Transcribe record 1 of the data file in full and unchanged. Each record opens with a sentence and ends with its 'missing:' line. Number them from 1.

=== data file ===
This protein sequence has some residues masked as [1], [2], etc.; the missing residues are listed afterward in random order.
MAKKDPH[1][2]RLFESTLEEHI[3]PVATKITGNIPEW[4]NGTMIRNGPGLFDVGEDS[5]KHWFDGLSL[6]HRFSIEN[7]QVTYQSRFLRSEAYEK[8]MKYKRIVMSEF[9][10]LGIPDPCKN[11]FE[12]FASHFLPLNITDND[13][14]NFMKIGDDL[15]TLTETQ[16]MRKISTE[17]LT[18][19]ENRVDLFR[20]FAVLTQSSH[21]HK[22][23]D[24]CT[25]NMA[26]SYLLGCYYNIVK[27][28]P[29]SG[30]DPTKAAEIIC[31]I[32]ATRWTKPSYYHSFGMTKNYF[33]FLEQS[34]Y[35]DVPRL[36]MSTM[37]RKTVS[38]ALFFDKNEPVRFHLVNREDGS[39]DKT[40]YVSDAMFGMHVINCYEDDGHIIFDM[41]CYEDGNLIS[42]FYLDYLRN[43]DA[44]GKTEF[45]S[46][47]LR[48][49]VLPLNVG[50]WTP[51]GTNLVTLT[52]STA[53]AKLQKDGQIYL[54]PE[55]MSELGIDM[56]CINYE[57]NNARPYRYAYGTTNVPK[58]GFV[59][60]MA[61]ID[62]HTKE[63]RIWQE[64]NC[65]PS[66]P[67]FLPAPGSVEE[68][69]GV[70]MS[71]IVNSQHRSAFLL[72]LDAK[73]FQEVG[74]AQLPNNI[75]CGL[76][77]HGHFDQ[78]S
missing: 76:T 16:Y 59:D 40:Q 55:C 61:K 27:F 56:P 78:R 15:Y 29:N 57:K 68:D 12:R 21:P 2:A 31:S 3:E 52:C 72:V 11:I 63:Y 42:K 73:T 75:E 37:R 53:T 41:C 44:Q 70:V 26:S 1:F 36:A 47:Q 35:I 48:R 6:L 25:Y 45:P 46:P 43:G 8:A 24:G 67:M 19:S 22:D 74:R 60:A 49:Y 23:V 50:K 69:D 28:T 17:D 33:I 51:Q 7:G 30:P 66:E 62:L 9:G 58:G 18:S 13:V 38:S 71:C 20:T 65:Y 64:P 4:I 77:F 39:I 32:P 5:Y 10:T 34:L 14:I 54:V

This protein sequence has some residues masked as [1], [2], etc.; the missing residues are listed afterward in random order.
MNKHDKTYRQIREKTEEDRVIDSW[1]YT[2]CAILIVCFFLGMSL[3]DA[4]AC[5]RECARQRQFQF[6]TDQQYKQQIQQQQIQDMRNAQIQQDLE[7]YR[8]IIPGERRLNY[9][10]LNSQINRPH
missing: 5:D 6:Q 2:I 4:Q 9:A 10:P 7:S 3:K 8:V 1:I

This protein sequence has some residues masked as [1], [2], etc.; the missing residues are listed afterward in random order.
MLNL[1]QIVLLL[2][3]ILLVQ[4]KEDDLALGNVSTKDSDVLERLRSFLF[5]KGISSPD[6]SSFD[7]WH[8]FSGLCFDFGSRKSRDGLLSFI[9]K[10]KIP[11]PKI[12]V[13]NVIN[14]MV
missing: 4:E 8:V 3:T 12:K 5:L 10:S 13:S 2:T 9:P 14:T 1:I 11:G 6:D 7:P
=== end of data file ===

This protein sequence has some residues masked as [1], [2], etc.; the missing residues are listed afterward in random order.
MAKKDPH[1][2]RLFESTLEEHI[3]PVATKITGNIPEW[4]NGTMIRNGPGLFDVGEDS[5]KHWFDGLSL[6]HRFSIEN[7]QVTYQSRFLRSEAYEK[8]MKYKRIVMSEF[9][10]LGIPDPCKN[11]FE[12]FASHFLPLNITDND[13][14]NFMKIGDDL[15]TLTETQ[16]MRKISTE[17]LT[18][19]ENRVDLFR[20]FAVLTQSSH[21]HK[22][23]D[24]CT[25]NMA[26]SYLLGCYYNIVK[27][28]P[29]SG[30]DPTKAAEIIC[31]I[32]ATRWTKPSYYHSFGMTKNYF[33]FLEQS[34]Y[35]DVPRL[36]MSTM[37]RKTVS[38]ALFFDKNEPVRFHLVNREDGS[39]DKT[40]YVSDAMFGMHVINCYEDDGHIIFDM[41]CYEDGNLIS[42]FYLDYLRN[43]DA[44]GKTEF[45]S[46][47]LR[48][49]VLPLNVG[50]WTP[51]GTNLVTLT[52]STA[53]AKLQKDGQIYL[54]PE[55]MSELGIDM[56]CINYE[57]NNARPYRYAYGTTNVPK[58]GFV[59][60]MA[61]ID[62]HTKE[63]RIWQE[64]NC[65]PS[66]P[67]FLPAPGSVEE[68][69]GV[70]MS[71]IVNSQHRSAFLL[72]LDAK[73]FQEVG[74]AQLPNNI[75]CGL[76][77]HGHFDQ[78]S
missing: 76:T 16:Y 59:D 40:Q 55:C 61:K 27:F 56:P 78:R 15:Y 29:N 57:K 68:D 12:R 21:P 2:A 31:S 3:E 52:C 72:V 11:I 63:Y 42:K 73:T 75:E 37:R 53:T 41:C 44:Q 70:V 26:S 1:F 36:A 47:Q 35:I 48:R 6:L 25:Y 45:P 46:P 43:G 8:A 24:G 67:M 19:S 22:D 74:R 60:A 49:Y 23:V 50:K 69:D 28:T 17:D 33:I 51:Q 7:G 30:P 66:E 62:L 9:G 58:G 18:S 13:V 38:S 71:C 20:T 65:Y 64:P 4:I 77:F 39:I 32:P 5:Y 10:T 34:L 14:I 54:V